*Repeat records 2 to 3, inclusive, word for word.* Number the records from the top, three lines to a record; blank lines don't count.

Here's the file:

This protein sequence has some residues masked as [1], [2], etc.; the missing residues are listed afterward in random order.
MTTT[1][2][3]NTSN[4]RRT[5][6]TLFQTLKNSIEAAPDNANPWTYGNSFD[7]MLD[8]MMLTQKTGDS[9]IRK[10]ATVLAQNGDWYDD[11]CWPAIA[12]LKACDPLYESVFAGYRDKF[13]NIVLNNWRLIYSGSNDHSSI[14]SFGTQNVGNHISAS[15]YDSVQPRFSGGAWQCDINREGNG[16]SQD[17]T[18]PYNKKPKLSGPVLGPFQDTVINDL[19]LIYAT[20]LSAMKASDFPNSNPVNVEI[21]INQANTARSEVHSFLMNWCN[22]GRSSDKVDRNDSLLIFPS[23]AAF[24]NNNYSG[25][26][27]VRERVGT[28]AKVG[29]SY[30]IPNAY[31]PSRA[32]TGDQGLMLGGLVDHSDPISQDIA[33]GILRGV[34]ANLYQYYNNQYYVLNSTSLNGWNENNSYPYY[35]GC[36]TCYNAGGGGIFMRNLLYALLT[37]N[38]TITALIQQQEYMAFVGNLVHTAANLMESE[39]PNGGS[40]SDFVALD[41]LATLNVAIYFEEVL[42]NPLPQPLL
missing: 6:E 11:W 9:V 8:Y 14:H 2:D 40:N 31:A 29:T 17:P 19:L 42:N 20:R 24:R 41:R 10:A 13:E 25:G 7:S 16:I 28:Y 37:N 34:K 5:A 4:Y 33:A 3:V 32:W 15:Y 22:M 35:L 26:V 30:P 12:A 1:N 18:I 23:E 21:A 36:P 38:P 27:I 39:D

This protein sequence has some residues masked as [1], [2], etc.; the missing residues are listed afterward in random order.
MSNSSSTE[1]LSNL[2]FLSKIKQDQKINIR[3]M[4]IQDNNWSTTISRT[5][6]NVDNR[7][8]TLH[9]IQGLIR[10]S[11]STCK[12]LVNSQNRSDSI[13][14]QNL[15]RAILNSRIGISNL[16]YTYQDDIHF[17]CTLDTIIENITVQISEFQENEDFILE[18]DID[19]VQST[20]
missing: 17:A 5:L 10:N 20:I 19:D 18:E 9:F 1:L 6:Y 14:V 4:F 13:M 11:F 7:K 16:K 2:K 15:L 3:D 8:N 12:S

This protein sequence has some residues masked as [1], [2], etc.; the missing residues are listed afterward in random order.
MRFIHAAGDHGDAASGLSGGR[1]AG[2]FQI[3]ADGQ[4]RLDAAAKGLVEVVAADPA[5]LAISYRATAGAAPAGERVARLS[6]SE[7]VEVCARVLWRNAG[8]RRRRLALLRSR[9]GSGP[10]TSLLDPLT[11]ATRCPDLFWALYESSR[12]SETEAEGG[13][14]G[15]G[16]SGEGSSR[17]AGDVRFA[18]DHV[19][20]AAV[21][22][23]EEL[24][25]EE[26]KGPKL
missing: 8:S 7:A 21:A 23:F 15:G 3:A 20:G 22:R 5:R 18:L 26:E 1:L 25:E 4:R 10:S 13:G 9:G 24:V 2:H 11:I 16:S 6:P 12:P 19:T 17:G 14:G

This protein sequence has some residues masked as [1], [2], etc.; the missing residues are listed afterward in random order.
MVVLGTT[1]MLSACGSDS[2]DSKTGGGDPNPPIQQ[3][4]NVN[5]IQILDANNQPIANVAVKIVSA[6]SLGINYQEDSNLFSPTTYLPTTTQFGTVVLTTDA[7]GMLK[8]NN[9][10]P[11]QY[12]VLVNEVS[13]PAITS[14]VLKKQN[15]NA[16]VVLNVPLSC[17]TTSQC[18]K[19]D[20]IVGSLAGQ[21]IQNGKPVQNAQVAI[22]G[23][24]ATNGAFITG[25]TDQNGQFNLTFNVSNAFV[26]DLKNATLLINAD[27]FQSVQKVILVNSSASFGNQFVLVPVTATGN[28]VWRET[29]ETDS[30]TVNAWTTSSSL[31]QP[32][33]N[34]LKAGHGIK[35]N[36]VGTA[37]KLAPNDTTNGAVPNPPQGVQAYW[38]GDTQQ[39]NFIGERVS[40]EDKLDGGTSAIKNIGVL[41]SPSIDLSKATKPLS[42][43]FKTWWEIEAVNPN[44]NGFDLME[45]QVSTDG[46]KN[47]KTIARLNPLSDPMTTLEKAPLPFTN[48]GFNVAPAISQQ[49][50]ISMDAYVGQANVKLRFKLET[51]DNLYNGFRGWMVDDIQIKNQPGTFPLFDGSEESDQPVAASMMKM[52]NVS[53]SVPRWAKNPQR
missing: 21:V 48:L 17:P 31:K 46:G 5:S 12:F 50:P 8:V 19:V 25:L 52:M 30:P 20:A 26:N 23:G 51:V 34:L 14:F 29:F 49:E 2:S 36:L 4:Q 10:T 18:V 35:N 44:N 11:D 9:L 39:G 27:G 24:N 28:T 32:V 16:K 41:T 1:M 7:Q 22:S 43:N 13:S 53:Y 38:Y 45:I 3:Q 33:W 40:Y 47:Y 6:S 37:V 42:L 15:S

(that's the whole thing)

This protein sequence has some residues masked as [1], [2], etc.; the missing residues are listed afterward in random order.
MSNSSSTE[1]LSNL[2]FLSKIKQDQKINIR[3]M[4]IQDNNWSTTISRT[5][6]NVDNR[7][8]TLH[9]IQGLIR[10]S[11]STCK[12]LVNSQNRSDSI[13][14]QNL[15]RAILNSRIGISNL[16]YTYQDDIHF[17]CTLDTIIENITVQISEFQENEDFILE[18]DID[19]VQST[20]
missing: 17:A 5:L 10:N 20:I 19:D 18:E 9:F 1:L 6:Y 14:V 4:F 13:M 11:F 7:K 16:K 2:K 15:L 3:D 8:N 12:S

This protein sequence has some residues masked as [1], [2], etc.; the missing residues are listed afterward in random order.
MRFIHAAGDHGDAASGLSGGR[1]AG[2]FQI[3]ADGQ[4]RLDAAAKGLVEVVAADPA[5]LAISYRATAGAAPAGERVARLS[6]SE[7]VEVCARVLWRNAG[8]RRRRLALLRSR[9]GSGP[10]TSLLDPLT[11]ATRCPDLFWALYESSR[12]SETEAEGG[13][14]G[15]G[16]SGEGSSR[17]AGDVRFA[18]DHV[19][20]AAV[21][22][23]EEL[24][25]EE[26]KGPKL
missing: 8:S 7:A 21:A 23:F 15:G 3:A 20:G 22:R 5:R 18:L 26:E 1:L 25:E 4:R 10:S 13:G 9:G 24:V 2:H 11:I 16:S 6:P 12:P 19:T 17:G 14:G